Posted by seawonpr on December 2, 2011 at 8:45 AM · Report this
alapoet 30
Any law under which cultivation busts will continue -- and under which busts for possession of more than 1.5 ounces continue -- and under which DUI busts of unimpaired patients will be instituted -- is not a "legalization" measure.

Dr. Bayer is entirely correct, both to be concerned, and to express that concern publicly.
Posted by alapoet on December 1, 2011 at 12:32 PM · Report this
Dr. Bayer has not made a dime off patients in years and in fact, he is an expert court witness for medical marijuana patients, a service which he provides for FREE. Any interests he has are purely ethical and he has absolutely ZERO financial interests in the passage or defeat of I-502. Can New Approach Washington say the same for themselves?
Posted by Patients Against I-502 on December 1, 2011 at 12:23 PM · Report this
Under i502's proposed "faux legalization", as little as 1 and 1/2 ounces of cannabis or growing one plant in your garden is a State FELONY. And driving with THC, active or inactive in your bloodstream, can mean an automatic conviction for DUIC without being impaired, and without a legal defense.
Posted by ChronicKindness on December 1, 2011 at 10:34 AM · Report this
seandr 27
@26: Legislators? Once this law passes, police and prosecutors get to decide who goes to jail, not legislators, and law enforcement would be thrilled to puff up their numbers with bogus DUIs.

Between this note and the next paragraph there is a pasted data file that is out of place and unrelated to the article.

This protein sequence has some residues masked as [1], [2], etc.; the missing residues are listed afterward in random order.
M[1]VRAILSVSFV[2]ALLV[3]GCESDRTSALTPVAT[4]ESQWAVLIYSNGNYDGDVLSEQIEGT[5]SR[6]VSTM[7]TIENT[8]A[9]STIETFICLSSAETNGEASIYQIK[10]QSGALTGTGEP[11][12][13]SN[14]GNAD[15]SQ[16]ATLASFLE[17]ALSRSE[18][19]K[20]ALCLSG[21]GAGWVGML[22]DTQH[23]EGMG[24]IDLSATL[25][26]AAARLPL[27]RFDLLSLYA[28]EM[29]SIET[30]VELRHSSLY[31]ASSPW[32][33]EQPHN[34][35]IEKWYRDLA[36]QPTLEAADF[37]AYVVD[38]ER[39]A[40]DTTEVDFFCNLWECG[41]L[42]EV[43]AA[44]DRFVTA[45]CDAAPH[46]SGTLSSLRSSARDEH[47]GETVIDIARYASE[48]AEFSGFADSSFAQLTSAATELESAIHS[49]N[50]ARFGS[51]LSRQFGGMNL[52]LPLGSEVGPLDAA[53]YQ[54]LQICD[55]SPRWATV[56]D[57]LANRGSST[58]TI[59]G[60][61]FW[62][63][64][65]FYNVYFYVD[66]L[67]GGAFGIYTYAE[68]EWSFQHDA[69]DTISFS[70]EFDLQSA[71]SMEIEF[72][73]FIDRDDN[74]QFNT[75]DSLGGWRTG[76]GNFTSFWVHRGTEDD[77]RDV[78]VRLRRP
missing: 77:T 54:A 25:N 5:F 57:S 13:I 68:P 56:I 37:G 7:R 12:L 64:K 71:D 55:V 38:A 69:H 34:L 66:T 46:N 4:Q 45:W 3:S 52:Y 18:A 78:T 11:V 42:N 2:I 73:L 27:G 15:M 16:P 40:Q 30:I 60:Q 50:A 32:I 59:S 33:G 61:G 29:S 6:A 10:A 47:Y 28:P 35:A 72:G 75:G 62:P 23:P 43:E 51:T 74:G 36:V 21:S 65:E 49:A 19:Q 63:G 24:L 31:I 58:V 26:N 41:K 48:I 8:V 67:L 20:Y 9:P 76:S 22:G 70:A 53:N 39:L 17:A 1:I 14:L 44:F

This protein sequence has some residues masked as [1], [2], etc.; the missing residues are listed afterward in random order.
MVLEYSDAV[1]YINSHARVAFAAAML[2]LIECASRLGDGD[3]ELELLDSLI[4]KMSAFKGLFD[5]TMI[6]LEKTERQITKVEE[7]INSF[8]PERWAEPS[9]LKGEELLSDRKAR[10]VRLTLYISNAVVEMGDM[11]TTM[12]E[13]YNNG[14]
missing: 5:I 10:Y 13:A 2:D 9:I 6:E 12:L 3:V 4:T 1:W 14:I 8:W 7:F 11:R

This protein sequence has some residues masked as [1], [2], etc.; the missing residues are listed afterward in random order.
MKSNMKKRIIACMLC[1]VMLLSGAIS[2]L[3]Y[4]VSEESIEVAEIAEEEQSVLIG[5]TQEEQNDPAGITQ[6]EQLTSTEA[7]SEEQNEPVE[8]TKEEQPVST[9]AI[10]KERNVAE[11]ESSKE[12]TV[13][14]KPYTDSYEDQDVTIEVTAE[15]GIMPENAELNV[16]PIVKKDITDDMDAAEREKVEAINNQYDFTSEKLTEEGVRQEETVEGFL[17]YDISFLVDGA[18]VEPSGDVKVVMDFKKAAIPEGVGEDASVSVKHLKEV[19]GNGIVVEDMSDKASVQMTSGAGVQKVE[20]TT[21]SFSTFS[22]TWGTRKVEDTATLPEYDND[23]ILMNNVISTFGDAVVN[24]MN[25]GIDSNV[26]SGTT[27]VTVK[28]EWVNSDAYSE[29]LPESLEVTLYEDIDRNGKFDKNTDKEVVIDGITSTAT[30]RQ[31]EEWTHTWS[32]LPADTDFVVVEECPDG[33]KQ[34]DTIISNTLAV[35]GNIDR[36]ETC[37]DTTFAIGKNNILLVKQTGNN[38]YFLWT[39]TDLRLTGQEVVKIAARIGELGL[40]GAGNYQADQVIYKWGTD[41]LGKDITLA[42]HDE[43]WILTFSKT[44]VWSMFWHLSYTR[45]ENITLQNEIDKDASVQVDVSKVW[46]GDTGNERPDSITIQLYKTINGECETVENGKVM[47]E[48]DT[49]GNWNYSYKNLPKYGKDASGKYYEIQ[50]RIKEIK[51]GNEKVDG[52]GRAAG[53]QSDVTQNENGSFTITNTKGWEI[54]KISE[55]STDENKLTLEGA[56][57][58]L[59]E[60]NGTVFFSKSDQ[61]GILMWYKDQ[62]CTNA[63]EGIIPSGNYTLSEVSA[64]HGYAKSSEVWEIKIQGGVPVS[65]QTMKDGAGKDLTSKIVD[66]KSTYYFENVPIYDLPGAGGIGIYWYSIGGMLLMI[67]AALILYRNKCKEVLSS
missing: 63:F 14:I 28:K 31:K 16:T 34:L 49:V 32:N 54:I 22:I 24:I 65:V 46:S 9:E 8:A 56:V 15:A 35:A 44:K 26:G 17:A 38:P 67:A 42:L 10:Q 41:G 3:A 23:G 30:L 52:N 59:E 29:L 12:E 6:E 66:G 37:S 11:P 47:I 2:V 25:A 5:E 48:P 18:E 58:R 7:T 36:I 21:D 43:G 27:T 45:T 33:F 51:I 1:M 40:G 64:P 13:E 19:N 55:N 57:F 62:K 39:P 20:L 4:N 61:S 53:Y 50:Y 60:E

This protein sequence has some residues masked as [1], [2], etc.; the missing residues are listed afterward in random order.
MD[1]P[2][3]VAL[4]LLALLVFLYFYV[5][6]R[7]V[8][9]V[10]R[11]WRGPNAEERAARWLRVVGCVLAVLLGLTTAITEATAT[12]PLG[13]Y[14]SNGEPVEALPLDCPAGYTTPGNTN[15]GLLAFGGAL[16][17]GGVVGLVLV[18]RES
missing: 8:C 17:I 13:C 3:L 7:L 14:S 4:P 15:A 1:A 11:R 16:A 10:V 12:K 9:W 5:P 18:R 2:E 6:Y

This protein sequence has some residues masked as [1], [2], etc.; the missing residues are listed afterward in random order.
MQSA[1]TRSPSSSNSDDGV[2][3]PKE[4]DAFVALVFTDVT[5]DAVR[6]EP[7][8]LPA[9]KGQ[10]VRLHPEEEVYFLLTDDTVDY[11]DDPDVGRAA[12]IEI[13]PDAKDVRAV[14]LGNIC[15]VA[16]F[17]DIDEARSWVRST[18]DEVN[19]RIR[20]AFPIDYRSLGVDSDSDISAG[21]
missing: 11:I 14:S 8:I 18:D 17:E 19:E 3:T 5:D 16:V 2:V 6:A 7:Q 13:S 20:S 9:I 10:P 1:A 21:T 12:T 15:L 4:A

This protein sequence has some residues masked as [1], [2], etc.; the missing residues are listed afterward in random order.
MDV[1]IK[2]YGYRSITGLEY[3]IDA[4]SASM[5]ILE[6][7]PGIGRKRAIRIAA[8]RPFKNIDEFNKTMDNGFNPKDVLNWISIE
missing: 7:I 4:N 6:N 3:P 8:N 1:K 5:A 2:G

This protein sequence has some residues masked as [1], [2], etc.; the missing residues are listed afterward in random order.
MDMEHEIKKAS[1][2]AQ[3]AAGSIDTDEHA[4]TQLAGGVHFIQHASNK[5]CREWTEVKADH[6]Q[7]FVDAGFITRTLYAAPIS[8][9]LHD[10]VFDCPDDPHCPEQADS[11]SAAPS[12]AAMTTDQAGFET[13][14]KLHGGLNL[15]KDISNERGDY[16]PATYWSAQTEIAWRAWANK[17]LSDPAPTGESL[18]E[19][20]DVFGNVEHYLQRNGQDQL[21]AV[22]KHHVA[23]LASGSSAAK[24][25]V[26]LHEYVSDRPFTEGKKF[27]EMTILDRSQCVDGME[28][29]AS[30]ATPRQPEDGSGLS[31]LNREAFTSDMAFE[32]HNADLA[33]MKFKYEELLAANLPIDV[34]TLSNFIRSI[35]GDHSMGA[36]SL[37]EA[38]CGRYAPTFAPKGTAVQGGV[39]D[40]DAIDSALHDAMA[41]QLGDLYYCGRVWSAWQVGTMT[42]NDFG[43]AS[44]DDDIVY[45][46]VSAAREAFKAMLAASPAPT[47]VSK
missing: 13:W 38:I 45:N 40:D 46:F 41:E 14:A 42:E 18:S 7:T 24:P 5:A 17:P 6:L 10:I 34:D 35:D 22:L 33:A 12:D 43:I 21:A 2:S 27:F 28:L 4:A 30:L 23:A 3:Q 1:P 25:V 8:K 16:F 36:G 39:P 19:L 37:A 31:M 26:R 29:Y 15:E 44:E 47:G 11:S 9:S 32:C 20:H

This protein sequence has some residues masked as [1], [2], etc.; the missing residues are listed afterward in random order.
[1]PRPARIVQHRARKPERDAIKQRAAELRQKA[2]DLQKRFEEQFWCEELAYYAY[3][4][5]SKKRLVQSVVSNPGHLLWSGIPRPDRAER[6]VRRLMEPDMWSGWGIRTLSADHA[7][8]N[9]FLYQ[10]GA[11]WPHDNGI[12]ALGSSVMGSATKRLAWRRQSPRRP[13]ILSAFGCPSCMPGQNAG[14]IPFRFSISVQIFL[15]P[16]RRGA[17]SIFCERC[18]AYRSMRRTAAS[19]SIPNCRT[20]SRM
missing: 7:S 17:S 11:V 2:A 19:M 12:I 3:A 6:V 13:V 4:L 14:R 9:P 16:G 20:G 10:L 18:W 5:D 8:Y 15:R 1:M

Posted by seandr on November 30, 2011 at 9:53 AM · Report this
@22 I don't really get the sense that the sense that the leg is made up of hardcore drug warriors. Hell just last session they passed some nice reforms to the medical marijuana law. Don't exactly strike me like a bunch that just want to throw people in jail.

They might a bit hesitant to act on issues like this now, but if there is voter support for legalization I can't see why they would not support reforms.
Posted by giffy on November 29, 2011 at 11:41 PM · Report this
@18.....find a site, whether it's the Seattle Weekly or anywhere else, where anyone is supporting this terrible piece of legislation. Throw it up here....let's see me out on it.

Do you support throwing all medical cannabis patients in jail for DUI? That's what this bill does. How do YOU defend that? We should all go to jail for "the better good"? Guess'll be going with us. Recreational users will face the same consequences. The only people that win are the attorneys and the system taxing us.

The only time the ACLU and Allison Holcomb have supported cannabis legislation it's been to take away the rights of patients. They're doing it again and we're sick and tired of it. Allison thinks she's going to get elected (or appointed) to public office by supporting the governor in taking away our rights.